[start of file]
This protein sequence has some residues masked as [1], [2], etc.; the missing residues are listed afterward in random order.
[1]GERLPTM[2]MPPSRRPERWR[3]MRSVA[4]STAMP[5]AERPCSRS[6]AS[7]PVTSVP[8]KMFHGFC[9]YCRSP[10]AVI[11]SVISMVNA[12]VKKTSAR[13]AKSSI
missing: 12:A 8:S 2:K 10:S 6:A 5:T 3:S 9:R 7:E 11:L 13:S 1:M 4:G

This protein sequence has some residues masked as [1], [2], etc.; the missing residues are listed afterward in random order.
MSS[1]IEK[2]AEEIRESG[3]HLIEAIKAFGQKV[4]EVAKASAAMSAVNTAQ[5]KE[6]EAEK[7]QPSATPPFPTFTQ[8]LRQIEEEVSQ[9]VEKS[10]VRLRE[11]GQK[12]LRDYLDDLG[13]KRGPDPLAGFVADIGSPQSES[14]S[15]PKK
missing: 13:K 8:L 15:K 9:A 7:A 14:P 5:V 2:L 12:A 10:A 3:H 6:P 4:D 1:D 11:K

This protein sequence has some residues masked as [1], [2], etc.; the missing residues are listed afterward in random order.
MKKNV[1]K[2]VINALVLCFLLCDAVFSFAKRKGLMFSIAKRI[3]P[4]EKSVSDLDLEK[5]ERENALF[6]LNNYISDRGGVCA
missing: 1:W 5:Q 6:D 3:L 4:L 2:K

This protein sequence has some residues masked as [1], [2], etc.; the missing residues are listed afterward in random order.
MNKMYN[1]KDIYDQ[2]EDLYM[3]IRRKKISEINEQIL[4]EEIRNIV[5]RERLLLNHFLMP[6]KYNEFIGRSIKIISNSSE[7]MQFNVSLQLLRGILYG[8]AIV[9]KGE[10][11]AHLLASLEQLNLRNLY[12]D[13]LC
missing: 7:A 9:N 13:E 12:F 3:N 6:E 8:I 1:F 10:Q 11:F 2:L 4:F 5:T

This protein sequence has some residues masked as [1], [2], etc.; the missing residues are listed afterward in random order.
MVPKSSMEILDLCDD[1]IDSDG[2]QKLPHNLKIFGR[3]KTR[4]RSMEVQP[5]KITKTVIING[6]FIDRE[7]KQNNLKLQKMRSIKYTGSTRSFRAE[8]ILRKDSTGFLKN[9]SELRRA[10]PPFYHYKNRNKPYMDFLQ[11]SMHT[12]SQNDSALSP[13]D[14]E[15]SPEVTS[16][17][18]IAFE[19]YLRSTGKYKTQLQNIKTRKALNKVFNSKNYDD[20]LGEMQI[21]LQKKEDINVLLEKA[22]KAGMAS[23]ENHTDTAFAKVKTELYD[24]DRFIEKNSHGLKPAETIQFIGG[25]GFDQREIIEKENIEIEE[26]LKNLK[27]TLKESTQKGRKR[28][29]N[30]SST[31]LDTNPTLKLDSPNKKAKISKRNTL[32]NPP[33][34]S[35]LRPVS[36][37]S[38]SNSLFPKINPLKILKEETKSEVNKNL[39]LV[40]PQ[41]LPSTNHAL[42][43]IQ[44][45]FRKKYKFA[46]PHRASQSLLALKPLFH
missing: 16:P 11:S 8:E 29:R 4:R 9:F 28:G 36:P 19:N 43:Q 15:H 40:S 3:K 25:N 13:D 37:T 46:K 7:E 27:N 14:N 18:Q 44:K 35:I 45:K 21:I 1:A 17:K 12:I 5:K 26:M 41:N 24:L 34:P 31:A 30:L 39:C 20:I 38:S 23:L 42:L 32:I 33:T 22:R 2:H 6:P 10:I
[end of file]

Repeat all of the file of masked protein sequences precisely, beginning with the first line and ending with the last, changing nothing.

This protein sequence has some residues masked as [1], [2], etc.; the missing residues are listed afterward in random order.
[1]GERLPTM[2]MPPSRRPERWR[3]MRSVA[4]STAMP[5]AERPCSRS[6]AS[7]PVTSVP[8]KMFHGFC[9]YCRSP[10]AVI[11]SVISMVNA[12]VKKTSAR[13]AKSSI
missing: 12:A 8:S 2:K 10:S 6:A 5:T 3:S 9:R 7:E 11:L 13:S 1:M 4:G

This protein sequence has some residues masked as [1], [2], etc.; the missing residues are listed afterward in random order.
MSS[1]IEK[2]AEEIRESG[3]HLIEAIKAFGQKV[4]EVAKASAAMSAVNTAQ[5]KE[6]EAEK[7]QPSATPPFPTFTQ[8]LRQIEEEVSQ[9]VEKS[10]VRLRE[11]GQK[12]LRDYLDDLG[13]KRGPDPLAGFVADIGSPQSES[14]S[15]PKK
missing: 13:K 8:L 15:K 9:A 7:A 14:P 5:V 2:L 12:A 10:A 3:H 6:P 4:D 1:D 11:K

This protein sequence has some residues masked as [1], [2], etc.; the missing residues are listed afterward in random order.
MKKNV[1]K[2]VINALVLCFLLCDAVFSFAKRKGLMFSIAKRI[3]P[4]EKSVSDLDLEK[5]ERENALF[6]LNNYISDRGGVCA
missing: 1:W 5:Q 6:D 3:L 4:L 2:K

This protein sequence has some residues masked as [1], [2], etc.; the missing residues are listed afterward in random order.
MNKMYN[1]KDIYDQ[2]EDLYM[3]IRRKKISEINEQIL[4]EEIRNIV[5]RERLLLNHFLMP[6]KYNEFIGRSIKIISNSSE[7]MQFNVSLQLLRGILYG[8]AIV[9]KGE[10][11]AHLLASLEQLNLRNLY[12]D[13]LC
missing: 7:A 9:N 13:E 12:F 3:N 6:E 8:I 1:F 10:Q 11:F 2:L 4:F 5:T

This protein sequence has some residues masked as [1], [2], etc.; the missing residues are listed afterward in random order.
MVPKSSMEILDLCDD[1]IDSDG[2]QKLPHNLKIFGR[3]KTR[4]RSMEVQP[5]KITKTVIING[6]FIDRE[7]KQNNLKLQKMRSIKYTGSTRSFRAE[8]ILRKDSTGFLKN[9]SELRRA[10]PPFYHYKNRNKPYMDFLQ[11]SMHT[12]SQNDSALSP[13]D[14]E[15]SPEVTS[16][17][18]IAFE[19]YLRSTGKYKTQLQNIKTRKALNKVFNSKNYDD[20]LGEMQI[21]LQKKEDINVLLEKA[22]KAGMAS[23]ENHTDTAFAKVKTELYD[24]DRFIEKNSHGLKPAETIQFIGG[25]GFDQREIIEKENIEIEE[26]LKNLK[27]TLKESTQKGRKR[28][29]N[30]SST[31]LDTNPTLKLDSPNKKAKISKRNTL[32]NPP[33][34]S[35]LRPVS[36][37]S[38]SNSLFPKINPLKILKEETKSEVNKNL[39]LV[40]PQ[41]LPSTNHAL[42][43]IQ[44][45]FRKKYKFA[46]PHRASQSLLALKPLFH
missing: 16:P 11:S 8:E 29:R 4:R 9:F 28:G 36:P 19:N 43:Q 15:H 40:S 3:K 25:N 13:D 37:T 46:K 7:E 27:N 14:N 18:Q 44:K 35:I 45:K 21:I 1:A 17:K 12:I 5:K 26:M 41:N 24:L 34:P 31:A 30:L 39:C 20:I 38:S 23:L 42:L 32:I 33:T 22:R 2:H 6:P 10:I